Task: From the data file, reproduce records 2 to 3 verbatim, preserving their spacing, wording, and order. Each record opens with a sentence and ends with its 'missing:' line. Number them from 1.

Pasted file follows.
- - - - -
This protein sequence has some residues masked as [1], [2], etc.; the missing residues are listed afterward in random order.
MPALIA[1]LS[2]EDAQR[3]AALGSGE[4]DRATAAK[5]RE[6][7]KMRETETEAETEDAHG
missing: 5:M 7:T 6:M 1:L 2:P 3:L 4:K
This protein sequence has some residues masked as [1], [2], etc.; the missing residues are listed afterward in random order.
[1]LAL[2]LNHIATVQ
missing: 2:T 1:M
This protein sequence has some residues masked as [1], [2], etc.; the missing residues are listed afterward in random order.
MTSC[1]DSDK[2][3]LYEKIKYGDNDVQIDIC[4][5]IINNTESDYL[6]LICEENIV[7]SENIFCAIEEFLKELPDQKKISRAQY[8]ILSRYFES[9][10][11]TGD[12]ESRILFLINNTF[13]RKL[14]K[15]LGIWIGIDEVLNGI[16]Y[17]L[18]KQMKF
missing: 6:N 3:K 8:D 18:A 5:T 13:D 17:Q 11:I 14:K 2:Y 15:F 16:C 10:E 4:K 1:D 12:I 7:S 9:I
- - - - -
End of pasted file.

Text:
This protein sequence has some residues masked as [1], [2], etc.; the missing residues are listed afterward in random order.
[1]LAL[2]LNHIATVQ
missing: 2:T 1:M
This protein sequence has some residues masked as [1], [2], etc.; the missing residues are listed afterward in random order.
MTSC[1]DSDK[2][3]LYEKIKYGDNDVQIDIC[4][5]IINNTESDYL[6]LICEENIV[7]SENIFCAIEEFLKELPDQKKISRAQY[8]ILSRYFES[9][10][11]TGD[12]ESRILFLINNTF[13]RKL[14]K[15]LGIWIGIDEVLNGI[16]Y[17]L[18]KQMKF
missing: 6:N 3:K 8:D 18:A 5:T 13:D 17:Q 11:I 14:K 2:Y 15:F 16:C 10:E 4:K 1:D 12:I 7:S 9:I